Bristol Sounds 2019: The Cinematic Orchestra Review 13

Bristol Sounds 2019: The Cinematic Orchestra Review

Bristol Sounds 2019: The Cinematic Orchestra Review 13

Bristol Sounds 2019: The Cinematic Orchestra Review

  • Bristol Sounds 2019: The Cinematic Orchestra Review
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Photos: Phil Watson

An arena which had become my home for three nights of Bristol Sounds was coming to a sad ending, worsened by my extreme Sunday hangover, I was keeping my fingers crossed for a magical closing to the weekend. Opening the night was Obaro Ejimiwe who goes by the stage name of Ghostpoet, a two-time mercury prize nominee. Pushing the dark qualities of post rock, the subby bass of dub and spoken word, his music has moved on from its original more electronic realm. Whilst I was lost in a soundscape of relentless emotion and obscure wondering sounds, I found it hard to connect with Ghostpoet’s character himself. Leaning into his mic, hidden behind dark sunglasses and very little conversation which is not always necessary but helps to not feel like a fly on the wall of a rehearsal.

I did however feel tranced by his guitarist and drummer who both had individual charms, talents and movement that I became very fond of. I latched onto the intensity of the guitarist’s stare to his band mates and the crowd was inspired by the badass woman with unique flare crashing across her kit.

After a short interval of consuming more hangover curing food and trying to grab a seat in the busy VIP area, The Cinematic Orchestra began the race to the end of the weekend, and champions they were. Lead by original DJ Food member, Patrick Carpenter on turntables to the right of the stage the other members folded in; Luke Flowers (drums), Tom Chant (saxophone), Nick Ramm (piano), Stuart McCallum (guitar) and Phil France (double bass). Immediately I was whisked away to a serene moment in time where the docks became a floating heaven not harbour. However, this was met with the crunch and crackle of a mic somewhere on the drum kit, knocking me out of my magical place then taking some work to get back into. Once the sound issues had been dealt with and the sun began to set across the stage, I found myself lost for the duration.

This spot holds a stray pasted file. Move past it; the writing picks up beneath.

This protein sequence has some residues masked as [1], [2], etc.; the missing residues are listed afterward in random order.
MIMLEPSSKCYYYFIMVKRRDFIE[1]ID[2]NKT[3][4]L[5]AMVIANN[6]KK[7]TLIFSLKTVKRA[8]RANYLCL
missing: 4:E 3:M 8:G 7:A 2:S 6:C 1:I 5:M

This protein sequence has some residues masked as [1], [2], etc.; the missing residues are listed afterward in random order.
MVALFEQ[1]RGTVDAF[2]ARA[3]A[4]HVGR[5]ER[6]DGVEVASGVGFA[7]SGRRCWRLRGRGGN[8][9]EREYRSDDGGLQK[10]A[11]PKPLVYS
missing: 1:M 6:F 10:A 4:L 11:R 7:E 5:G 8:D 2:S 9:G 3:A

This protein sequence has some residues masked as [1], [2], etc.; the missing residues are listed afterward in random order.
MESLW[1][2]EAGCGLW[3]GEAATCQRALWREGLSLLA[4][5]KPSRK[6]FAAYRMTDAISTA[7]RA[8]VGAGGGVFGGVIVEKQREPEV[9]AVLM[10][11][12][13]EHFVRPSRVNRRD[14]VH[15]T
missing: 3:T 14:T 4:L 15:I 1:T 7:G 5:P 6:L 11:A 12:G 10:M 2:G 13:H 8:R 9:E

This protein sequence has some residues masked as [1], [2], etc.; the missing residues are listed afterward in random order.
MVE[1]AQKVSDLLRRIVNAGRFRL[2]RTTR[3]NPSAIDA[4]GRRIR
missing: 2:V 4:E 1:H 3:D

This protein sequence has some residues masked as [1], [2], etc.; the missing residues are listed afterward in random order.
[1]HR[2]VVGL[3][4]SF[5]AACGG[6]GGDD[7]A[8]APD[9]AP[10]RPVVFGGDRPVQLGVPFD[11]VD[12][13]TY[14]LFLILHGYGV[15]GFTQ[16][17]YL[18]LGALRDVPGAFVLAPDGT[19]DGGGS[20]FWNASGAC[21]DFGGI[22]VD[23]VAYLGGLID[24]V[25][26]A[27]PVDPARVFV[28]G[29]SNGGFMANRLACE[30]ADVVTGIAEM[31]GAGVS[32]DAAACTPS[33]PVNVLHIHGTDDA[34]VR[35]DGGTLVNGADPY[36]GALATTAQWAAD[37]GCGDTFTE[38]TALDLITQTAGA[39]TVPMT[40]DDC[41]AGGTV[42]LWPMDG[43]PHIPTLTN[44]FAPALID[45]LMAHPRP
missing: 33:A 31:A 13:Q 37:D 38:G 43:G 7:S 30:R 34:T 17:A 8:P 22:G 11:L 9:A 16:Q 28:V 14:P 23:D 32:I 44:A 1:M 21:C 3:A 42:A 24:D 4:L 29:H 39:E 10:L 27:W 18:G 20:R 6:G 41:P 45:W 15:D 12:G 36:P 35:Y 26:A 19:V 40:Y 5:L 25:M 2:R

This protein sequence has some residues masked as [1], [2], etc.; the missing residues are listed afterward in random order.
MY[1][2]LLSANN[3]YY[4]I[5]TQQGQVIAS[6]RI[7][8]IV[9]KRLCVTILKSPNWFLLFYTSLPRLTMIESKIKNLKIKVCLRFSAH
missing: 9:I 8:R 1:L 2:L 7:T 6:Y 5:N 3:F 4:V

Accumulating jazz, rock, classical, pop elements and more, the intensity of sound is that of a large orchestra found in the Royal Albert Hall and creating just as much emotion and storytelling as cinematic pieces on your favourite blockbuster. My pinnacle moments were the addition of the moving and technically brilliant vocalists; Tawiah on ‘Wait for Now/Leave The World’ and Heidi Vogel for ‘A Promise’ and a couple of other appearances. The combination of raw human devotion and expression matched with the simpler yet just as forceful arrangements of The Cinematic Orchestra were particularly moving; a perfect reminder that music really can conquer all.